Duke University is looking for 50,000 volunteers in Cabarrus County to participate a large-scale study that will examine individual differences in how human disease affects the population.
Dole Food Co. owner David Murdock gave Duke a $35 million gift to launch the study, called the MURDOCK study, and pledged to work to find other grant funding to keep it going.
The research will be centered at the North Carolina Research Campus in Kannapolis.
Researchers are focusing on cardiovascular disease, osteoarthritis, cancer, obesity and hepatitis and want to use the entire population of Kannapolis and Cabarrus County as their study group.
Beginning today, Duke will set up appointments for potential participants at the Cabarrus Health Alliance.
On Tuesday, study coordinators will be at the Community Free Clinic and expand to other sites, such as CMC-NorthEast and the health clinic on McGill Avenue, said Lavenia Dash, clinical research coordinator with the Duke Translational Medicine Institute.
Participants must be at least 18 years old and residents of Kannapolis or Cabarrus County for at least six months.
Brochures are available in physicians' offices with contact forms that participants can fill out and mail back, Dash said.
Duke will contact potential participants, do a phone screening, then schedule an appointment. After filling out consent and medical history forms, participants will give a blood sample, Dash said.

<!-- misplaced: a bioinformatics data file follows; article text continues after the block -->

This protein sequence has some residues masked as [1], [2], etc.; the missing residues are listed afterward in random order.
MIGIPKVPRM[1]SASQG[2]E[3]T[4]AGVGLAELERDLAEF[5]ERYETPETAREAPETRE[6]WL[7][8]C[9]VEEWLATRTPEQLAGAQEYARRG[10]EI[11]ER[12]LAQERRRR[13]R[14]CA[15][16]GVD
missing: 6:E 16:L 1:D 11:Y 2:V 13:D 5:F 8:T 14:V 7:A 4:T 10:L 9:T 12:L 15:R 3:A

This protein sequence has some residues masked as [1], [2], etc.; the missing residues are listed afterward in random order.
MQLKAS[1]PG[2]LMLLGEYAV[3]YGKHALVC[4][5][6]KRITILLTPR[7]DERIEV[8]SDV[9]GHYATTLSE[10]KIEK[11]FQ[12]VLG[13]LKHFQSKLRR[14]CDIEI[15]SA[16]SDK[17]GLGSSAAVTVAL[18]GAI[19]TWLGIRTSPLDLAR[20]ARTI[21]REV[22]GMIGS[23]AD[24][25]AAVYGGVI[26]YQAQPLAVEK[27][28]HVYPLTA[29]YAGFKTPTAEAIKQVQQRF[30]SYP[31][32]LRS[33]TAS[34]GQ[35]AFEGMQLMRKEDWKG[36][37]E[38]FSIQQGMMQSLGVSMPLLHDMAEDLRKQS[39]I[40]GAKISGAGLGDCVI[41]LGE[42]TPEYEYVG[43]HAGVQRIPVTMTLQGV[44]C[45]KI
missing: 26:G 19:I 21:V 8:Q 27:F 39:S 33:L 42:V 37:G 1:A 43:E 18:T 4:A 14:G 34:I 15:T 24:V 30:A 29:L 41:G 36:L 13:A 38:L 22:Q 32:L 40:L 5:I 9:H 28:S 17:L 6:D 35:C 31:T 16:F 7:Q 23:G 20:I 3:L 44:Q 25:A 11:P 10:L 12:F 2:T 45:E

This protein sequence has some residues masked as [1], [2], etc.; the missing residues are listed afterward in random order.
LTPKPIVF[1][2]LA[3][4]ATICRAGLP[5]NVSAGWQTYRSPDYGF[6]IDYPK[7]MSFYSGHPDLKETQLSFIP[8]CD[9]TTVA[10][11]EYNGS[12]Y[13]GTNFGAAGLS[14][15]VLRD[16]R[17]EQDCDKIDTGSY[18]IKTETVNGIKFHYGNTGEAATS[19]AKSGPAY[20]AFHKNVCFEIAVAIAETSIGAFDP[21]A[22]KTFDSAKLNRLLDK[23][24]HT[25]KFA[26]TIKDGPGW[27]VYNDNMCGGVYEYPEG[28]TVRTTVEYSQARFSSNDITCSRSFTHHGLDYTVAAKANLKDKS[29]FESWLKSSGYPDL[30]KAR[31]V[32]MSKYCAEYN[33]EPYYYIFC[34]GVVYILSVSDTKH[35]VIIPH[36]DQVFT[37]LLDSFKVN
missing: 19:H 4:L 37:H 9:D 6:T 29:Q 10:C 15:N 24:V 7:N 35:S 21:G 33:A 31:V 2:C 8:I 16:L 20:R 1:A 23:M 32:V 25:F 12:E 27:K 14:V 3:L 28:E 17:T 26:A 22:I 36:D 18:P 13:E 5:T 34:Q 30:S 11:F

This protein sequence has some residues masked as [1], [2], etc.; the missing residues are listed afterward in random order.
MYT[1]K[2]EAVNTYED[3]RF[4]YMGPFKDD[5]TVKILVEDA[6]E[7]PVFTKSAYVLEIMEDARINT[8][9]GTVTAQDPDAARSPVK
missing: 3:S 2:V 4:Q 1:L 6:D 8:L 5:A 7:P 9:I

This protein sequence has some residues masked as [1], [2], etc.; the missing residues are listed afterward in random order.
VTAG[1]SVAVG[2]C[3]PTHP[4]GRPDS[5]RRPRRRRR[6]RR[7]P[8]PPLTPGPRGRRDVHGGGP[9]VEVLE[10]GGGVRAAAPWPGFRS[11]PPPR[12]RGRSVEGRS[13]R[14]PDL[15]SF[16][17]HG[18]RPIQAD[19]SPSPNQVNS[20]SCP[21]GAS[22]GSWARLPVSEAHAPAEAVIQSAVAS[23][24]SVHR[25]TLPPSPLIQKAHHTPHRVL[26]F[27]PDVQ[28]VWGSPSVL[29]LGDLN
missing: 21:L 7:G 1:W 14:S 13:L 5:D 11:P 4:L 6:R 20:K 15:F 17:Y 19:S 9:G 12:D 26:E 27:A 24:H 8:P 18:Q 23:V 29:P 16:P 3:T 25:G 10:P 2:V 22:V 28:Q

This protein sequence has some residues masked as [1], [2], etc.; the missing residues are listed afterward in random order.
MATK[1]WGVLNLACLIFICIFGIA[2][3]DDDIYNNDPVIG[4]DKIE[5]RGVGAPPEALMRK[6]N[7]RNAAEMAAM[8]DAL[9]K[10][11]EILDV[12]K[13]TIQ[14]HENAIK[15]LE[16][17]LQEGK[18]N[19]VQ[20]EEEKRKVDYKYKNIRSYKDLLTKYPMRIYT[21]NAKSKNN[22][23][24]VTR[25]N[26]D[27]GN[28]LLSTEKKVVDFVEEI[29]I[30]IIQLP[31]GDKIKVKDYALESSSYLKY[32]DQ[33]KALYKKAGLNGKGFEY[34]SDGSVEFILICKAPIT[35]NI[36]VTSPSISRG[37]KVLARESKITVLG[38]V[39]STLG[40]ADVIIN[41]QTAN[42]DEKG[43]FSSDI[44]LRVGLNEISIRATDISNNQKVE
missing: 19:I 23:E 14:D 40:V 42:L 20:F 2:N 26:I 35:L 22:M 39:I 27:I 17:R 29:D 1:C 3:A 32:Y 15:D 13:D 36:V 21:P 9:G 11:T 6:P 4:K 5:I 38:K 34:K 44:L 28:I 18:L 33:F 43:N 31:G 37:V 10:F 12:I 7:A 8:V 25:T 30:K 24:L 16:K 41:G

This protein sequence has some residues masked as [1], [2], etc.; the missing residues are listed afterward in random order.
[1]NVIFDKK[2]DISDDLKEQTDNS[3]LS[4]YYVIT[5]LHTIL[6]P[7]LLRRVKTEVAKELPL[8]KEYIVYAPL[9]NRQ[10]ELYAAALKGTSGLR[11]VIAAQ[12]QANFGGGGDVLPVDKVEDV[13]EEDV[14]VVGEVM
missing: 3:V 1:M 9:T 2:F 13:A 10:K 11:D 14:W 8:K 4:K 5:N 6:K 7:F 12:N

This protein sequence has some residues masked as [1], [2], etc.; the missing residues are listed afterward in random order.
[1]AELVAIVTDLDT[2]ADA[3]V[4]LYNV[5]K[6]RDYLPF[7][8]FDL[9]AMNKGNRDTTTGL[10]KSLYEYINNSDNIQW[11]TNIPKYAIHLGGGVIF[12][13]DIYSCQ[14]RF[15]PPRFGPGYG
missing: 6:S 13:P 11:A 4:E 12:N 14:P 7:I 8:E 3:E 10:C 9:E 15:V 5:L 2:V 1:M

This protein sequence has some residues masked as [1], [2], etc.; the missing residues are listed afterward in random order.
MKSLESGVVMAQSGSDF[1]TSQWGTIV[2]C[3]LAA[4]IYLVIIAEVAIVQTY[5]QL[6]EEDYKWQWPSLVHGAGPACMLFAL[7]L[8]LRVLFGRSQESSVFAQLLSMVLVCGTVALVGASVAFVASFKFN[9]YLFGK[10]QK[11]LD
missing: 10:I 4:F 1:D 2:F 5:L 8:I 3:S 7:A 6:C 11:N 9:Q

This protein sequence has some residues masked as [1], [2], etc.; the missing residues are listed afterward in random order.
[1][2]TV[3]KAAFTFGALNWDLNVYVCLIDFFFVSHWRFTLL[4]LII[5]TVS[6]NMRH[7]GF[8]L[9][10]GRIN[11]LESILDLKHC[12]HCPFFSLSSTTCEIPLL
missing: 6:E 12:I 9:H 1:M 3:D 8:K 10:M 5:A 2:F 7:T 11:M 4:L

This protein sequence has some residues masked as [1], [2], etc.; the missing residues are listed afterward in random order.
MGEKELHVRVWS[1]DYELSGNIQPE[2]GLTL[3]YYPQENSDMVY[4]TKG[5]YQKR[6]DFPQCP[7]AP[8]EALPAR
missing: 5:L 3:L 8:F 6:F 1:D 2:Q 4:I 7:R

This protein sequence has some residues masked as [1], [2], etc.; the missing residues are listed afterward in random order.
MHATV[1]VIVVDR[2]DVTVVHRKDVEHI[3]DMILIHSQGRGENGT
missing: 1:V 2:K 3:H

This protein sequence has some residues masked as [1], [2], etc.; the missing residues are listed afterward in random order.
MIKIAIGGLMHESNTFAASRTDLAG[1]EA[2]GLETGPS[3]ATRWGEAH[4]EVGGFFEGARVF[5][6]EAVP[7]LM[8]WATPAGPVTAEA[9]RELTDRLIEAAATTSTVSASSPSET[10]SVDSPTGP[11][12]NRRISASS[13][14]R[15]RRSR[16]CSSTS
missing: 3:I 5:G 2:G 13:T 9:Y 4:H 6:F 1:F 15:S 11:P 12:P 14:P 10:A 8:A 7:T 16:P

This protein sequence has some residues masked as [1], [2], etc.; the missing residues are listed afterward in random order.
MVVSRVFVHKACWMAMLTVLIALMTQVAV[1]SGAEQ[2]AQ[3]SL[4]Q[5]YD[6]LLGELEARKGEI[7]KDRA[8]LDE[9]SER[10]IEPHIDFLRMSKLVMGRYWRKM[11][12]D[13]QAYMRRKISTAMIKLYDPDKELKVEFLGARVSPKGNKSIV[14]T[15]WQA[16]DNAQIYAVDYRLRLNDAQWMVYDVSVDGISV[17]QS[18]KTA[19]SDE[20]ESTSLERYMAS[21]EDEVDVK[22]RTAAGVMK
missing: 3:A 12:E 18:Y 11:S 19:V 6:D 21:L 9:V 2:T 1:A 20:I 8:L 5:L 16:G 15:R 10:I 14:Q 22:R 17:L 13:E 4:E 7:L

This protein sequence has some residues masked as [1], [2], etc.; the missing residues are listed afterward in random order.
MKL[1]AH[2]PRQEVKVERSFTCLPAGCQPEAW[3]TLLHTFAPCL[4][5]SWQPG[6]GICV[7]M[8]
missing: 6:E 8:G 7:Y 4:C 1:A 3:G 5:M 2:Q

Researchers will contact the participants four times a year and do an annual check-up.
Duke will be enrolling for four years, Dash said, and may open the study to other counties in the area.
Project leader Ashley Dunham said researchers want a good representation of the Cabarrus County population. “We want healthy people, sick people, young and old,” she said, but added that they are not enrolling children.
There is a nationwide children's study that is tackling some of the same questions the MURDOCK Study is going after and Duke doesn't want to duplicate efforts, Dunham said.
Duke and partner LabCorp are building a biorepository on Cannon Boulevard to store samples from participants. For now, Duke researchers are shipping biosamples – which can include blood, hair, skin, urine and other bodily fluids – to a facility in New Jersey.
Dunham said once the facility in Kannapolis is complete, scientists will be able to store their samples there for easy access.